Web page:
Bill Finger (1914-1974), the unsung hero and co-creator of Batman, scripted the first and many of the best Batman stories during the Golden Age of comic books. He created many of the series' most notable characters, including the Penguin, Riddler, Catwoman, and Two-Face, and he made significant refinements to Batman's concept and persona. Finger wrote the scripts that introduced the Bat Cave, Batmobile, Batplane, and Batsignal. Many terms he created, such as the Dynamic Duo and Gotham City, have become part of our lexicon. Finger was a craftsman, and his Batman's adventures were carefully plotted, as well as being imbued with humor and sprightly repartee. Above all, he was a visual writer-he knew instinctively what the artist could translate into compelling pictures and sequential narrative.

Finger's comics writing credits include many other DC characters, including the Green Lantern and Wildcat, and many titles for Quality Comics, Fawcett Publications, and Timely Comics. His television credits include episodes of 77 Sunset Strip, Hawaiian Eye, the animated New Adventures of Superman, and the primetime Batman series.

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The Runic Review: Jim Butcher's The Dresden Files - Storm Front (Dabel Brothers Publications) By John H

Urban magic at it’s best.

When a storm rages, I feel a kind of fearful glee. I love to stand with the door open and just watch the chaos ensue. The wind, rain, and lightning along with the other elements unfolding their power. For me it is amazing to see this: to feel the electricity in the air, the crash of thunder in your ears, the smell of ozone in your nose as the lightning flashes, sensing the arc of the lightning through your closed eyelid. Now imagine wielding that kind of Power.

When I heard about Jim Butcher’s The Dresden Files- Storm Front TPB, I was curious. Having not read the original novel myself, but followed the TV series ( which got canceled way too soon), I didn’t know if this comic was true to Jim Butcher's original work, but I figured having the original author writing the comic couldn’t hurt!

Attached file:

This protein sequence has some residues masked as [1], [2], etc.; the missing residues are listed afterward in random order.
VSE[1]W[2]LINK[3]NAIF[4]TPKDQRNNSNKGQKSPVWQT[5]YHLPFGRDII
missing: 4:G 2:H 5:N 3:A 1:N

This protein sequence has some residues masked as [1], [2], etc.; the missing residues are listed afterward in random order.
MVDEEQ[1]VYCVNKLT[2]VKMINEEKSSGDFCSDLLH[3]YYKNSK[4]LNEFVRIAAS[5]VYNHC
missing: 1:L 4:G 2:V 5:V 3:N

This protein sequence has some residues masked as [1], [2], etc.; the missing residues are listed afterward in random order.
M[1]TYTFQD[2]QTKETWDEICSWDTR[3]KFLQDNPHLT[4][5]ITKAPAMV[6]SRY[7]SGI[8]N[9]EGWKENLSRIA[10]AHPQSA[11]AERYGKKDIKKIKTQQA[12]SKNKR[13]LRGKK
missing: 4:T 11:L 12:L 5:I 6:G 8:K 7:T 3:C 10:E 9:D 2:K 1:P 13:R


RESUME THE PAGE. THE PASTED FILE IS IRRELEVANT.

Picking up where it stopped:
For those who don’t know, The Dresden Files follows the life of a tortured soul named Harry Dresden. A Wizard by profession, Harry works as an on again, off again, freelance private eye for the Chicago Police Department. He helps out Lt. Connie Murphy, a Detective in the Chicago P.D. and gets involved in all sorts of “special” cases. Now everybody thinks Harry is some sort of Psychic working for the Police force, but instead he meddles in the arcane, solving the unsolvable with a twist of the wrist and few ancient verses.

Now being the tortured soul he is, Harry has the Sword of Damocles swinging over his head, and believe me in this case it isn’t a metaphor! To make a long story short, Harry’s parents died when he was young and he was raised by his uncle. This uncle taught him everything Harry ever wanted to know about magic, even stuff he didn’t want to know. His uncle was involved in the Dark Arts, and tried to seduce Harry into the same path, but Harry would have nothing of it, so Harry’s uncle decides to kill him for his rebuff. Calling on the same magic, but with more will and vigor than his mentor, Harry carries out this spell which slays his mentor by magical means. A slaying by sorcery is an act punishable by death, but since it was in self defense, Harry is given a kind of probation…which leads him to having the Sword of Damocles, a one strike and you’re out type of deal.

The one major difference I found between the TV series and the comic is when Harry helps Lt. Murphy. Harry can’t divulge anything about the world of magic without breaking one of the rules of magic, thus bringing about his death. In the comic book there is no such law, and he freely speaks to her about the inner workings of the mystical community. It seems to me, any magic community would want to keep its secrets hidden from the whole “mortal” world, wouldn’t they?